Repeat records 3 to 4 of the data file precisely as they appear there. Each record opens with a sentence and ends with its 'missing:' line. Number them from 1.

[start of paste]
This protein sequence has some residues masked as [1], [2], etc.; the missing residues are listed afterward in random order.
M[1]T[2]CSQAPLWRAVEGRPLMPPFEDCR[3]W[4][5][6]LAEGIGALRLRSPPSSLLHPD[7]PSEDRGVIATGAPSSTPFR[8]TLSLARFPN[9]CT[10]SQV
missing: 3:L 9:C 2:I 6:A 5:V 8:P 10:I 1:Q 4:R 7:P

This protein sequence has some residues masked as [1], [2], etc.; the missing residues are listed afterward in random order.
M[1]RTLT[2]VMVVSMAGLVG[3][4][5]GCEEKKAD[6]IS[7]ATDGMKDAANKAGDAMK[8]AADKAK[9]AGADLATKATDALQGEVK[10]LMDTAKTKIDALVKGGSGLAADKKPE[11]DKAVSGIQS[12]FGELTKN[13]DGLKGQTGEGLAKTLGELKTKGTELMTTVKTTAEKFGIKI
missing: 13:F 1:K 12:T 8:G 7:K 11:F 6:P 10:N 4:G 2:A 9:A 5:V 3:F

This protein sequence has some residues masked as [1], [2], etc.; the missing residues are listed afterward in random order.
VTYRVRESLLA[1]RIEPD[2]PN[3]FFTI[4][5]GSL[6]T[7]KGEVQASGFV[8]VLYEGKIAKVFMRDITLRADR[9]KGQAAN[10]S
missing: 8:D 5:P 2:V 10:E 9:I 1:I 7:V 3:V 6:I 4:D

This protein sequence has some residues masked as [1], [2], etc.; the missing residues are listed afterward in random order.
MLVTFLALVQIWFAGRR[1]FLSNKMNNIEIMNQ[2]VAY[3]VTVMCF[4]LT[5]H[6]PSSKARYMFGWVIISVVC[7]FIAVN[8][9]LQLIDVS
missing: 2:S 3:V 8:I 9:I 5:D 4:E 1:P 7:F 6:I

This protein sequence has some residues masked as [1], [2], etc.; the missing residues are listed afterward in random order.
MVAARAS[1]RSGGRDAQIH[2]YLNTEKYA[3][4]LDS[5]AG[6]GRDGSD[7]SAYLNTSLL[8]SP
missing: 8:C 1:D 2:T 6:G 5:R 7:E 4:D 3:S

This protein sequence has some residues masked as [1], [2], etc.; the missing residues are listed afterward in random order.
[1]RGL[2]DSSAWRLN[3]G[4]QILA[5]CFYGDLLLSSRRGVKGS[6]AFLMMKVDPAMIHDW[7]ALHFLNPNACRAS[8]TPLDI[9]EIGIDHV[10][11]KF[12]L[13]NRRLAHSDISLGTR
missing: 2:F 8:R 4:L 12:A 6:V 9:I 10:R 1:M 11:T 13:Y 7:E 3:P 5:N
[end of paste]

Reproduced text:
This protein sequence has some residues masked as [1], [2], etc.; the missing residues are listed afterward in random order.
VTYRVRESLLA[1]RIEPD[2]PN[3]FFTI[4][5]GSL[6]T[7]KGEVQASGFV[8]VLYEGKIAKVFMRDITLRADR[9]KGQAAN[10]S
missing: 8:D 5:P 2:V 10:E 9:I 1:I 7:V 3:V 6:I 4:D

This protein sequence has some residues masked as [1], [2], etc.; the missing residues are listed afterward in random order.
MLVTFLALVQIWFAGRR[1]FLSNKMNNIEIMNQ[2]VAY[3]VTVMCF[4]LT[5]H[6]PSSKARYMFGWVIISVVC[7]FIAVN[8][9]LQLIDVS
missing: 2:S 3:V 8:I 9:I 5:D 4:E 1:P 7:F 6:I